Add Sink Drains to Frequent Cleaning List
Study finds effective disinfection process for hospital patient room sinks
Hospital environmental services (EVS) staff focus on cleaning and disinfecting high-touch surfaces to help eliminate health care-acquired infections (HAIs). A new study found one area they should add to their regular cleaning and disinfecting routine—sink drains in patient restrooms, Infection Control Today reports.
In the study, published in Infection Control & Hospital Epidemiology, researchers disinfected patient sinks in the medical intensive care unit of a teaching hospital in Milwaukee, testing two different cleaning formulas—one consisting of hydrogen peroxide, octanoic acid, and peroxyacetic acid and the second consisting of a hydrogen peroxide-based disinfectant. They swabbed the sink drains both before and after the disinfection process to determine the number of colony-forming units (CFUs) of Klebsiella pneumoniae carbapenemase, a pathogen commonly found in patient room sink drains.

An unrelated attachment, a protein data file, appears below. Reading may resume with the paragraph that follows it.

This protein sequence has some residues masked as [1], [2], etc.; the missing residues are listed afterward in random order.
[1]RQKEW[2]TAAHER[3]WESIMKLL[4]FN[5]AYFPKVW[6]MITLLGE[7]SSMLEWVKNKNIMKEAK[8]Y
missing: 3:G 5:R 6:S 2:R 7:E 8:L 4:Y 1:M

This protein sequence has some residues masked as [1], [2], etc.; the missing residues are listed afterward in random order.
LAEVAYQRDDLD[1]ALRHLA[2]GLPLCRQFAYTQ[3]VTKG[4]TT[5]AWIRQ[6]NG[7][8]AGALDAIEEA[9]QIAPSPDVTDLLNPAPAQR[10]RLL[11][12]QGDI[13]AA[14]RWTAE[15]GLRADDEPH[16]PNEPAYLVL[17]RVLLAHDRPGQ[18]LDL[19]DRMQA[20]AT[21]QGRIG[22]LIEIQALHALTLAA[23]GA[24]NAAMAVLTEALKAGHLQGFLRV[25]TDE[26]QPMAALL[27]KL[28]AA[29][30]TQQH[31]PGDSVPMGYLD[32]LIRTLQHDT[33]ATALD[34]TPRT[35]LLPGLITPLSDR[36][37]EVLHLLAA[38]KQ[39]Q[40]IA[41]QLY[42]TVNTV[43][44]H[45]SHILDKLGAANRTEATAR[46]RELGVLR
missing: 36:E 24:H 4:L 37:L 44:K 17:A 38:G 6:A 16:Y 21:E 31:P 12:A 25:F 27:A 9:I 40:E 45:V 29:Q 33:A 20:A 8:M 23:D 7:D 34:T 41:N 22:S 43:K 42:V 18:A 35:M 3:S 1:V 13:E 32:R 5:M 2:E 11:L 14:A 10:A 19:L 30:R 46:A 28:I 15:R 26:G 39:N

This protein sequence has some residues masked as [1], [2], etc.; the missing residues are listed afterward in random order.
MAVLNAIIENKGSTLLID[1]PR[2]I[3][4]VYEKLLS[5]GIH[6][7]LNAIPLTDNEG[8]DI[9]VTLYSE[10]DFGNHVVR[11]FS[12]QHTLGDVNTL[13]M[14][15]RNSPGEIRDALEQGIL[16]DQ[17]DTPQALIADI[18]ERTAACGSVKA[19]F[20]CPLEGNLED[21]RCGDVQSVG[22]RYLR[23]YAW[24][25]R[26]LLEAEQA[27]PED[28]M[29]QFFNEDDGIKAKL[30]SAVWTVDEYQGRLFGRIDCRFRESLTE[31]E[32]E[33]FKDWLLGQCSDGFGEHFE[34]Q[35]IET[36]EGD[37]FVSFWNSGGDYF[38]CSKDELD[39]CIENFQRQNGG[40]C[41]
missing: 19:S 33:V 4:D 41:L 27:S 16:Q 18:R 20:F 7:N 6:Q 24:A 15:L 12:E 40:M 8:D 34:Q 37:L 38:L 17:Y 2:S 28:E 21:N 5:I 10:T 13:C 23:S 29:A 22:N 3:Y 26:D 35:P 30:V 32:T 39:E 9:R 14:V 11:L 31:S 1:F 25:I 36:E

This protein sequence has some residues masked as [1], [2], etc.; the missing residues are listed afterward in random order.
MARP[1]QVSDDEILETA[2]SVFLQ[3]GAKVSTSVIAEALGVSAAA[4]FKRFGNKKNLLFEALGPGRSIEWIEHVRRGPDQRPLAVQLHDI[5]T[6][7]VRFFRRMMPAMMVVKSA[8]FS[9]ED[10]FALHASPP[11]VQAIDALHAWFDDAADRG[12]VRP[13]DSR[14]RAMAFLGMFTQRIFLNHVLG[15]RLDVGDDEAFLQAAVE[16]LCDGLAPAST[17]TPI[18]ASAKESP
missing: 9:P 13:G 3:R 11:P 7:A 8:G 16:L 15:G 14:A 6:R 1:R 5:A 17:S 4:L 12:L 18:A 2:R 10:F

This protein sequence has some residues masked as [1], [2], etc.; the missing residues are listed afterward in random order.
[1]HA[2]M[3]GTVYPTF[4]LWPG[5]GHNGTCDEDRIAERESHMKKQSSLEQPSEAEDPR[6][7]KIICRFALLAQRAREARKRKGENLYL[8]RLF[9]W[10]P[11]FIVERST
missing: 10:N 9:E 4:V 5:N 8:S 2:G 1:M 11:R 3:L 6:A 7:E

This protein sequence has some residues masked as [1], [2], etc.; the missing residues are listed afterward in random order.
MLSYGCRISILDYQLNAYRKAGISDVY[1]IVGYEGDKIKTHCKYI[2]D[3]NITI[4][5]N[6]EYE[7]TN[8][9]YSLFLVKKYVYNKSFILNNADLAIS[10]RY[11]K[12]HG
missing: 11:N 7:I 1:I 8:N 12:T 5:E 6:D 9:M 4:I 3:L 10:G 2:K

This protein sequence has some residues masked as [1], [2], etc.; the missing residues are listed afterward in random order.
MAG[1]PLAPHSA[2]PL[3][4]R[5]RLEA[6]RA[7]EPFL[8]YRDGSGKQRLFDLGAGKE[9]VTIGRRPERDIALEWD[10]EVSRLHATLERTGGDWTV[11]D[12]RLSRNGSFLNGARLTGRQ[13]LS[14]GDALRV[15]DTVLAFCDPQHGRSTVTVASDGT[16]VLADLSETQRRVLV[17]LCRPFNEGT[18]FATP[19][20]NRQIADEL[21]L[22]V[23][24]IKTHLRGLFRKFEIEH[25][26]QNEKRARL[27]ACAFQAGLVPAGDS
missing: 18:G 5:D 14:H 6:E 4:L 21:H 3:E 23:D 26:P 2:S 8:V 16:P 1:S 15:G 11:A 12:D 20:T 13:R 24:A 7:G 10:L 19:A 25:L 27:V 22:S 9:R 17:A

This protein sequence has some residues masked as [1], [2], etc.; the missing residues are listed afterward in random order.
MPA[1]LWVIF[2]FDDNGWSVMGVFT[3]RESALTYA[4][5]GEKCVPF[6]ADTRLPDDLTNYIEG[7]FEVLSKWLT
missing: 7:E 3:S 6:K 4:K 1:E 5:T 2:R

Before disinfection, all the sinks had similar baseline counts of CFU. However, after the first disinfection, the sinks cleaned with the mixture of three chemicals had a significantly lower reduction of CFUs compared to the sinks disinfected with the hydrogen peroxide-based product.
Researchers repeated the process every other day, measuring the CFU counts before disinfection to determine how many days the chemicals were effective between cleanings. They found CFU counts returned to baseline levels on day five.
Based on their results, the investigators recommended that EVS teams clean patient sink drains every three to five days with the mixture of hydrogen peroxide, octanoic acid, and peroxyacetic acid foam to prevent drains from becoming a breeding ground for antibiotic-resistant pathogens.